One Liner Review:
A pretty funny movie told from a child’s point of view, about his family and his wish for a certain present during Christmastime.
A witty movie about a family during the Christmas season and the little boy who has his heart set on one present that he is unlikely to get. This film is about the child’s perspective and features his voice over to show the mentality of a kid thinking he can manipulate and be manipulated by grown ups. Each character in the family becomes very funny in his or her own way. The father has the great lamp storyline. The mother, the wonderful situation where Ralphie says a bad word, and the mother must call up a neighbor about it. Each of these short stories (which are not labeled as such, but end up being the building blocks of the overall film,) are incredibly humorous. The films is all about the characters’ reactions to the madness going on around them, and Ralphie’s reactions to these kinds of things (including the police and fire department showing up when a kid gets his tongue stuck to a pole,) are priceless.
A Christmas Story is a pretty wonderful movie. This is the film that works on multiple levels for both adults and kids. It’s a story that’s told from the point of a young boy (Ralphie, played by Peter Billingsley,) who wants a specific toy for his Christmas present this year, and plans different ways to manipulate his parents into getting it for him. That’s the premise at the start of the film, anyway. As the movie goes on, it becomes more about the family and different short stories that happen to them.
At the start of the film, we hear Ralphie’s voice-over, (voiced by an adult, which makes the way he is talking like a kid, all the funnier,) and he explains that it is now every kid’s favorite time of the year. We go into the town and watch Ralphie by a toy store window, looking at all of the different toys on display. He zeroes in on the toy of his dreams, the Red Rider Air Rifle Beebe Gun. There’s a cardboard cutout of the Red Rider with a message coming out of his mouth, and Ralphie starts reading it out loud as we watch his lips move behind the glass window.
From here, we start getting into Ralphie’s plans to persuade his parents. First, he takes an advertisement for the beebe gun and puts it in the middle of his mother’s magazine. What makes this great is the voice-over explanation of how Ralphie thinks his mother will now have no choice but to read the advertisement. Of course, we know that the mother would probably just throw the ad out, or maybe not even notice it at all, but to a kid, this plan is ingenious. The same can be said for Ralphie’s comment at the breakfast table that morning, that some people saw a bear outside of the local candy store. His voice-over explains that he was looking for a comment that was not too obvious or extreme, but also just enough to give his parents a hint on what they should get him. After seeing the response by his father, Ralphie instantly regrets this decision.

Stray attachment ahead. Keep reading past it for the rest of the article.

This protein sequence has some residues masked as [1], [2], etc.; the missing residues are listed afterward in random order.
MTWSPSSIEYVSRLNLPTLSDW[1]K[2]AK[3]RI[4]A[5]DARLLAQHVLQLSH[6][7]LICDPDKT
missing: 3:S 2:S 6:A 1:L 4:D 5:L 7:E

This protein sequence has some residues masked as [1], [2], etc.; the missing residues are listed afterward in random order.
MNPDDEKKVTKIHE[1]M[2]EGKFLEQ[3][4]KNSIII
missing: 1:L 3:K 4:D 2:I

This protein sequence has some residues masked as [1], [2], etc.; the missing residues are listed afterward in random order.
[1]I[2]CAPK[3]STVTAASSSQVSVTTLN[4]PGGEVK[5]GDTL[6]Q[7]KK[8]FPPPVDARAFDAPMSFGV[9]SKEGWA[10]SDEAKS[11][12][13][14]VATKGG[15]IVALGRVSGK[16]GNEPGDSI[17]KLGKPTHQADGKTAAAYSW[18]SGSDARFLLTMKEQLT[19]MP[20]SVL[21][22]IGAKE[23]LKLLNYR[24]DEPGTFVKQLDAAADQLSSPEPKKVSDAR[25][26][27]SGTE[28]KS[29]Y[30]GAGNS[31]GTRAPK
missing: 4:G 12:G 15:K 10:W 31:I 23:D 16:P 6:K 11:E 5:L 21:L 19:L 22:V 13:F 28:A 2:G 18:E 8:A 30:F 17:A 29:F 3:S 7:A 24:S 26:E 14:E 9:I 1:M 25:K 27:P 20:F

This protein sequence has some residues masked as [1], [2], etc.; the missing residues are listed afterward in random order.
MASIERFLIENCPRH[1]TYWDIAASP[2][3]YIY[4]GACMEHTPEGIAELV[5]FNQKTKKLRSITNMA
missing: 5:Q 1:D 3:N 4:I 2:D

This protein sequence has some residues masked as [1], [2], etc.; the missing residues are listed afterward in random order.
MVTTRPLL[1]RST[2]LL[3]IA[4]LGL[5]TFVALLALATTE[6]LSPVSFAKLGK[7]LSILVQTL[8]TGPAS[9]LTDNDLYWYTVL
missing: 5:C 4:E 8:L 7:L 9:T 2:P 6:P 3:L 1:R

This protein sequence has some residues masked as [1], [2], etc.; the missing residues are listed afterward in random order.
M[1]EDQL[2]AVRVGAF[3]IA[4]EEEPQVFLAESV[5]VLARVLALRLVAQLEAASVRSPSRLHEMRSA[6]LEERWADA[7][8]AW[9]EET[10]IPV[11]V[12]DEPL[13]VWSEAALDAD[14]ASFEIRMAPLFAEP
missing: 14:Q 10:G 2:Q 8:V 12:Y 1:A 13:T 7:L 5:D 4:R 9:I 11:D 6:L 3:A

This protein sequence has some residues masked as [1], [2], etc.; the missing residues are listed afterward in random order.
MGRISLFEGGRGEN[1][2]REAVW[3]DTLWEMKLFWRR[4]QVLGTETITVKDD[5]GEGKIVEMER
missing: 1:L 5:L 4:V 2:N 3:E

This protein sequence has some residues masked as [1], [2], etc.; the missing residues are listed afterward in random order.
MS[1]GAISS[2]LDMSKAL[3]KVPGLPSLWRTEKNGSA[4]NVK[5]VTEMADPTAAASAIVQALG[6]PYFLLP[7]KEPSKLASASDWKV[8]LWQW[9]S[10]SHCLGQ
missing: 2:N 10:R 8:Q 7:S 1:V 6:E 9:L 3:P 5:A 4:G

At school, we get our first of these “short stories,” when one boy dares another one to lick a frozen pole. It all starts on their way to school, when one of the boys says that his father told him if you touch your tongue to the pole, than your tongue will get stuck to it. The other boy doesn’t believe it, and so the challenge begins. During recess time, the boys stand around a frozen pole and continue to egg each other on. Ralphie’s voice-over explains the different levels of the dares and how the “triple dog dare,” is the biggest one. Once that dare comes out, there is no turning it down. This story ends with some classic moments where Ralphie sits there, in the classroom, head in his hands, as kids run to the window announcing how bad things are getting for the boy who is stuck to the pole. First the fire department shows up. Then the police. Ralphie’s reactions, of not believing how much worse it keeps getting, are priceless.
Another great story here involves the father receiving a prize for all of the magazine quizzes he completes and then sends in. The prize is a lamp of a leg. It arrives in a huge box and the father is incredibly excited. When he takes it out, he is thrilled by everything about it. Even before he realizes it is a lamp, when he thinks it is just a statue of a leg, the father is overjoyed. It’s not so much the content of the prize, but the fact that he won anything and that it marks his accomplishment, which makes him so proud. He puts the lamp front and center in the living room window and then walks out to the street to get a look at it and tell his wife how far to move it over. Once in the street, tons of neighbors come out of their houses to see what this man is up to. He explains that it’s a major award, and then the neighbors start talking and telling each other. All the while, the wife stands next to the lamp with her face in her hands, totally embarrassed. She thinks the lamp is ugly as hell. Her reaction to this is not unlike Ralphie’s reaction to the police and firemen coming for the boy with the frozen tongue. Both scenes are hilarious.